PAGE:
I Can’t Afford to Exercise!
Time and money are two currencies that are becoming more dear every day and even when it comes to our health, we’re loathe to spend any more than we need to. It is also so universal, that they can also become a good excuse to not exercise. Time will always need to be spent, but if you’re serious about getting fit, you can find things that will cost little or no money.
Before embarking on any drastic changes in your lifestyle remember to consult your healthcare practitioner, especially if you have a medical history that may be cause for any concern. Also, remember to stretch and warm up before any exercise and cool down properly afterwards to help prevent injury.
Here are some of the easiest and most popular forms of exercise, no matter your age or fitness level:
We are walking less every year yet the benefits are tremendous. Walking improves the condition of your heart and lungs (cardiovascular fitness) and works the muscles of the lower body. It’s a weight-bearing activity, so it may improve bone density, yet it’s also low impact, putting less stress on the joints than some other forms of exercise.
As long as you’re healthy and take it easy to start with, anyone can run. It is arguably one of the most accessible and therefore the most popular form of exercise in the world. As a high-impact activity, running can increase bone density, but it can also put more stress on your joints than lower impact activities such as walking and cycling, especially if you’re overweight.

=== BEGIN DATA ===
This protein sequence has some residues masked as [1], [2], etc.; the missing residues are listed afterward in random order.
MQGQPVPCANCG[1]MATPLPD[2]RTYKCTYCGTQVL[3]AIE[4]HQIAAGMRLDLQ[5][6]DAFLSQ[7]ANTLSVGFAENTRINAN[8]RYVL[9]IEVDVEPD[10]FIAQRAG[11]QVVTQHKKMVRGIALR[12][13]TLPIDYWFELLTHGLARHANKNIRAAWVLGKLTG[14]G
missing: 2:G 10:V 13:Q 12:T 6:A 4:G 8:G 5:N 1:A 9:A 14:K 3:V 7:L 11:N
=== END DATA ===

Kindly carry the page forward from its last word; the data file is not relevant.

Swimming is a great way to tone up and trim down and is an effective fat-burning exercise. Just swimming a few lengths involves most of the major muscle groups, giving your body a good workout. Water supports your weight and takes the stress off your joints. This can also make it a great exercise if you’re recovering from an injury that means you can’t run or play your normal sport.
Many of the short trips we make by car are ideal for a quick spin on the bike, plus you’ll be helping to protect the environment. Cycling promotes a healthy heart and burns about 300 calories an hour, so if you do it twice a day, the numbers soon add up. It’s also good for people with certain bone and joint problems because it puts very little pressure on them.
Dancing is largely an aerobic activity that improves the condition of the heart and lungs, as well as testing your balance. To dance for any length of time also requires muscular endurance and motor fitness.
The only thing required is to enjoy moving to music, so dancing is suitable for people of all ages, shapes and sizes. As well as keeping you fit, something like a salsa class is an easy way of meeting other people.
If high social interaction and competitiveness is your ‘thing’, why not join a local team? There are clubs that offer soccer, softball, basketball, indoor cricket, volleyball – the list goes on. Leagues are organised through sports and social clubs, health clubs, schools and businesses. Ask if your office or local pub has a team! They are usually accessible to players of all levels, from social to professional and varying degrees of fitness are required, but these sports will usually encourage high levels of aerobic fitness.